(Though these “Mom on Purpose” posts are being published over time, they were written days in a row.)
First, I asked myself the main question of essentialism. Two days ago, I got clear on the principles of what’s essential for me right now. And then yesterday I put essentialism into practice.
Today was a tougher day than yesterday, because I hit a common mom difficulty: there was more that I wanted to do than I could get done in the day.
Here’s the rundown:
- I read my Bible first. This has been so good to get back in the habit of doing this FIRST. I really love the insights and convictions that come from Scripture. So far, so good.
- We had family Bible time and breakfast. Still, going well.
- School time and chores went fairly well. But one of the kids needed me to assign the rest of the year’s worth of schoolwork which basically took over my “free time” all morning. (I had pre-assigned schoolwork until about 6-8 weeks past our son’s birth, and had finished all the other kids’ assignment books but hadn’t done this one.)
- I got back word from the editor for a Bible study job I’d taken that I’d misunderstood part of what they were asking for. Though he said there was no rush, I knew that later in the week, we’d be going out of town, and so this suddenly took priority, even though I thought I was already done. I needed to get it done ASAP.
- Doug had told me he wanted to go over his sermon with me during nap time, at 2, and to be done with lunch, so we started lunch at 12:30, and I was set to help him at 2. Only, you know what I wanted to do… I wanted to knock out my Bible study job first.
This brings me to the next idea you have to deal with if you’re going to embrace essentialism.
TODAY, I had three opportunities that stick out in my mind that presented me with conflicting needs:
- My son’s schoolwork needed to be written out, but I’d planned to do read-alouds with all the kids.
- My husband wanted to go over his sermon together, and had asked me to do so, but I wanted to be finished with the Bible study job and complete my assignment.
- Later in the day, at 5, I wanted to run to the local thrift store (and have a nice bike ride) before it closed at 6pm. But the baby needed to be nursed and I hadn’t made dinner.
So, this is why it’s important that we get clear on our “WHY” first. When conflicting “needs” come up, we need to look back at our priorities…
- So #1 was conflict between teaching our children well and reading aloud to them. I ultimately decided to write out his schoolwork so that he could get going on his work. I still read a book or two aloud to the 4-year-old but whole-family read-alouds got pushed back a day. Sometimes things get shuffled around.
- #2 was a conflict between helping my husband and MY WANTS (something NOT on my priority list), just something I wanted to do that comes AFTER the things that have a higher priority for us in this season. So, I put off the completion of my writing job until after I helped Doug by listening to his sermon and hashing out edits and points for clarification for a couple hours. I WAS still able to finish, but I didn’t get it back to the editor quite as lickety-split as I’d hoped.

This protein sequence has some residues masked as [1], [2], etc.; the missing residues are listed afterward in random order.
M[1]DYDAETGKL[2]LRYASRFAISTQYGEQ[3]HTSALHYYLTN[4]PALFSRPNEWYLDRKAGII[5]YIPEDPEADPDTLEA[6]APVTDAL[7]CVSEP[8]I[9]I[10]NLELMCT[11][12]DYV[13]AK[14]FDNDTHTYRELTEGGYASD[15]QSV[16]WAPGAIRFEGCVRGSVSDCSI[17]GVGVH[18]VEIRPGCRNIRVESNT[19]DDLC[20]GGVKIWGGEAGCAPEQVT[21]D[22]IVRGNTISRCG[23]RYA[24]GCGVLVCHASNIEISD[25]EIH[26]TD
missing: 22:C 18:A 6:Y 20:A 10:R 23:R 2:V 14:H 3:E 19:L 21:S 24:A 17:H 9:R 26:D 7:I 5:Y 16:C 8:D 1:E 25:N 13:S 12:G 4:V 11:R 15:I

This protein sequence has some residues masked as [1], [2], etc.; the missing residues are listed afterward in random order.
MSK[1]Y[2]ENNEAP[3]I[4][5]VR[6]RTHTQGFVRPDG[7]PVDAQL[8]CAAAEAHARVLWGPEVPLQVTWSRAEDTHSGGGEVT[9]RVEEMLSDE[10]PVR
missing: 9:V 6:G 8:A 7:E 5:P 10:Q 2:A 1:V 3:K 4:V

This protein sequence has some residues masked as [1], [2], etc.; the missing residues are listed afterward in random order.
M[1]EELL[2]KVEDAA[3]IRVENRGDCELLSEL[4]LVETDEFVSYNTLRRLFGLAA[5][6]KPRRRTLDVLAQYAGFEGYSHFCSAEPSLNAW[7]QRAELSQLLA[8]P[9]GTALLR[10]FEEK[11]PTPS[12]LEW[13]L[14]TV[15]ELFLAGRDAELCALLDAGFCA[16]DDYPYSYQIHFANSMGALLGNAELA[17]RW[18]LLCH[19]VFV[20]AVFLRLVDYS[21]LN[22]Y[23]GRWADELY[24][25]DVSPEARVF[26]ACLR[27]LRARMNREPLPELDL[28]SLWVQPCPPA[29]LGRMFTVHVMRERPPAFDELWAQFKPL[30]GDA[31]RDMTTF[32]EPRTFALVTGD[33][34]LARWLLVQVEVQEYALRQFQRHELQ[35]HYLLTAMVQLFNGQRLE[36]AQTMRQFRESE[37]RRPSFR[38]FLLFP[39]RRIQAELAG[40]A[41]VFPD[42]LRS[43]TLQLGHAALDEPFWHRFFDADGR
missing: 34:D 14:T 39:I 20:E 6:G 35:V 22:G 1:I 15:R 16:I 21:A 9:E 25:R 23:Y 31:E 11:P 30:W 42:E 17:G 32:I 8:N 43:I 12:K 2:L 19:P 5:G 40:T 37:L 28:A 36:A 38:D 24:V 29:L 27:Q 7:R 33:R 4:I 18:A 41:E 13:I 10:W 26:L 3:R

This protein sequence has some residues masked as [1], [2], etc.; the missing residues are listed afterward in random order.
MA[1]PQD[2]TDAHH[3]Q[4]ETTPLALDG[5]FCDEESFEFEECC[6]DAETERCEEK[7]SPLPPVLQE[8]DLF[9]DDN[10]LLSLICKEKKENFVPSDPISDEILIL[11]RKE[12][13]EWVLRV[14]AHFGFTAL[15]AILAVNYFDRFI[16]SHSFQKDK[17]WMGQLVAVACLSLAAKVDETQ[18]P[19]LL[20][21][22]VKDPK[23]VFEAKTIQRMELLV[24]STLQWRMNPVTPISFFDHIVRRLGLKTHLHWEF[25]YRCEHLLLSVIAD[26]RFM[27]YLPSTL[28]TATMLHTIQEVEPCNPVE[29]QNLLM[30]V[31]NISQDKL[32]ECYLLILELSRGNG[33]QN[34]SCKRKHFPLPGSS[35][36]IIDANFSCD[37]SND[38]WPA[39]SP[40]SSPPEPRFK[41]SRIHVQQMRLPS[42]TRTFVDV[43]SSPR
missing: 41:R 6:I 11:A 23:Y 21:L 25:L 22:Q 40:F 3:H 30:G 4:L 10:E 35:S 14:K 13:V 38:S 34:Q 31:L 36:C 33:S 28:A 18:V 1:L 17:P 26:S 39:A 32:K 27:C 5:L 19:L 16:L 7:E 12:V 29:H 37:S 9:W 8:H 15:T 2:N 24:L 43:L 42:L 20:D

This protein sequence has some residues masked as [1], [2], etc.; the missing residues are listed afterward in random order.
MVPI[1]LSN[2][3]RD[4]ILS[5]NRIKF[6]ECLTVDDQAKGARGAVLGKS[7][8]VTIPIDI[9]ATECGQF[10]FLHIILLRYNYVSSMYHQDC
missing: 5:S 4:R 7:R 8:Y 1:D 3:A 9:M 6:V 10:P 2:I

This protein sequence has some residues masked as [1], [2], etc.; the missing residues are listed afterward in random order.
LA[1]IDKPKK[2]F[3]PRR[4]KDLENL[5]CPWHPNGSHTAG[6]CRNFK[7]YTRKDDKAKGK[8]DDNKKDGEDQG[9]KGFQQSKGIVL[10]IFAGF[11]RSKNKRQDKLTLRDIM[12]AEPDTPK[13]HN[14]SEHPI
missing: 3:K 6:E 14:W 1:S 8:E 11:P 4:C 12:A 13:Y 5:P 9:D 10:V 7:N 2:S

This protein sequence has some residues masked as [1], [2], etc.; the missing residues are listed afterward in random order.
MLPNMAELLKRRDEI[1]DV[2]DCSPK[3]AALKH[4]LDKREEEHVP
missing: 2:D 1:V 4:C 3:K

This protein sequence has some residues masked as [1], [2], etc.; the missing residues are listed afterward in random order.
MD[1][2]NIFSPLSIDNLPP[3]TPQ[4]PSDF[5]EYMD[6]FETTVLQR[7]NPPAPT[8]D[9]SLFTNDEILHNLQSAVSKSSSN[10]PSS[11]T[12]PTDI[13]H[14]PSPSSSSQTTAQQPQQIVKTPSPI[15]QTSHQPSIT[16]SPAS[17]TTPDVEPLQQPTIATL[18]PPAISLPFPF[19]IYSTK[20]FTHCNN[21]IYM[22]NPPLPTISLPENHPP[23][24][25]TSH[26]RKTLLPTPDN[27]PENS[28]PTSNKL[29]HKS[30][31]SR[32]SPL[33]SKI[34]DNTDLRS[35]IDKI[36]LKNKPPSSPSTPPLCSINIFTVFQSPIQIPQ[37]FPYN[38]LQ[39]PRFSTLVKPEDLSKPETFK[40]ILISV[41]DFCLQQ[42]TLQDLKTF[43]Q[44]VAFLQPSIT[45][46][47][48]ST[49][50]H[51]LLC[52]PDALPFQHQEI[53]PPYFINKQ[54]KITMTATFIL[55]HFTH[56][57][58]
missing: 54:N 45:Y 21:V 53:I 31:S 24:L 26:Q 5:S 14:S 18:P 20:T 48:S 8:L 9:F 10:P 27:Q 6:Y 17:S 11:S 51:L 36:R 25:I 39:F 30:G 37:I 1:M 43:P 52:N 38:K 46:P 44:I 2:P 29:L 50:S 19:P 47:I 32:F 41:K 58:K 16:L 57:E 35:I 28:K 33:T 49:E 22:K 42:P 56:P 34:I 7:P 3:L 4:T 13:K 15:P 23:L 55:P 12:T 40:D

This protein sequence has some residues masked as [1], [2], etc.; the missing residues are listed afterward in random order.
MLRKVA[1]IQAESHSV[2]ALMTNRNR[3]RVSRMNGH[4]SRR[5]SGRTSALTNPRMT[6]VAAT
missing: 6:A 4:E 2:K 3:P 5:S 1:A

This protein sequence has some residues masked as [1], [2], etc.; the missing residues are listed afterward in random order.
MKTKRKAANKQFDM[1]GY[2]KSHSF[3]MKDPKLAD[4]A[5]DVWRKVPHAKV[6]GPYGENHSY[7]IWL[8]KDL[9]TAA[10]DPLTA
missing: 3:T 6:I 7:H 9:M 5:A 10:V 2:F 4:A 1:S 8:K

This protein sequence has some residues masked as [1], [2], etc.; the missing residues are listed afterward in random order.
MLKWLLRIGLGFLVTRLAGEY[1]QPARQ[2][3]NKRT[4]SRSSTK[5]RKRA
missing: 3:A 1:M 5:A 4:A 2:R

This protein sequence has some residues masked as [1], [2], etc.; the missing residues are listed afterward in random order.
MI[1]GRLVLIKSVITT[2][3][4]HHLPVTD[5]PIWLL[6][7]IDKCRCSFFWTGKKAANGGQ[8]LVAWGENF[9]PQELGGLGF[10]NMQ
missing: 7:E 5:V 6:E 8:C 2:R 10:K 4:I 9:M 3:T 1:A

- #3 was a conflict between MY WANTS (something not on my priority list) and being busy here at home. The kids needed dinner, and my baby needed to eat. So the kids took turns snuggling Luke while I made breakfast burritos (yes, breakfast for dinner), and then I sat down to nurse him after dinner was made. I didn’t make it to the thrift store, or get my bike ride in. That’s OK. Sometimes the “want to”s don’t happen.
At the end of the day, even when what we “want” doesn’t happen, or we feel like we’ve let certain things slip, if we’ve lived life according to our principles the best we can, we can be at peace .
RESTING IN GOD’S SOVEREIGNTY
Rock-solid confidence in God’s sovereignty makes it possible for us to drop things, or not get everything done, and still be at peace.
My deep-seated belief that God is sovereign over all things enables me to have a day where priorities go awry, or even a day that goes completely haywire, completely contrary to how I’ve planned it, and yet not despair.
When I believe that everything is on my shoulders:
- to get it right
- to do it all
- to pull it together
- to be the “right” sort of mommy (not a sinner, not a needy person)
then I am operating as if I am God, and the way the day goes is up to me. (We talked about that recently, remember? That’s being a FOOL.)
But when I believe that God is sovereign, and that He only puts on my shoulders the load that I can bear, and only expects from me the things that I am capable of, then I can trust Him:
- to get it right
- to do it all
- to pull it together
- to be ALL that I need (recognizing that I am a needy sinner)
When I am confident of God’s sovereignty, I am FREE.
Oh yes, I still have to do my part, but I no longer have to do it as if everything is riding on me.
- I am FREED to have a “good” day without feeling like it’s all because of me.
- I am FREED to have a “bad” day without feeling like it’s all my fault.
- I am FREED to have an “ugly” day without feeling like I’ve blown it and am the worst mom or human being ever.
God’s goodness frees me from the need to perform perfectly as a mom.
When I know the truth about:
- God (that He will do all that needs doing)
- Jesus Christ (that He has already lived the perfect life)
- the Holy Spirit (He is at work in my heart to help conform me to the image of Christ)
- and me (I can never “do it all”)
I can be at peace, even amidst my limitations and inabilities. Instead of doing-doing-doing and going-going-going, I can let the goodness of Jesus flow through me, fueled by the Spirit alive inside me and His Word at work in my heart and mind.
The Gospel is the answer to my inability to “do it all,” and it frees me to be the mom I am– “just as I am” — muddling through one day at a time, learning and growing without the pressure of perfection.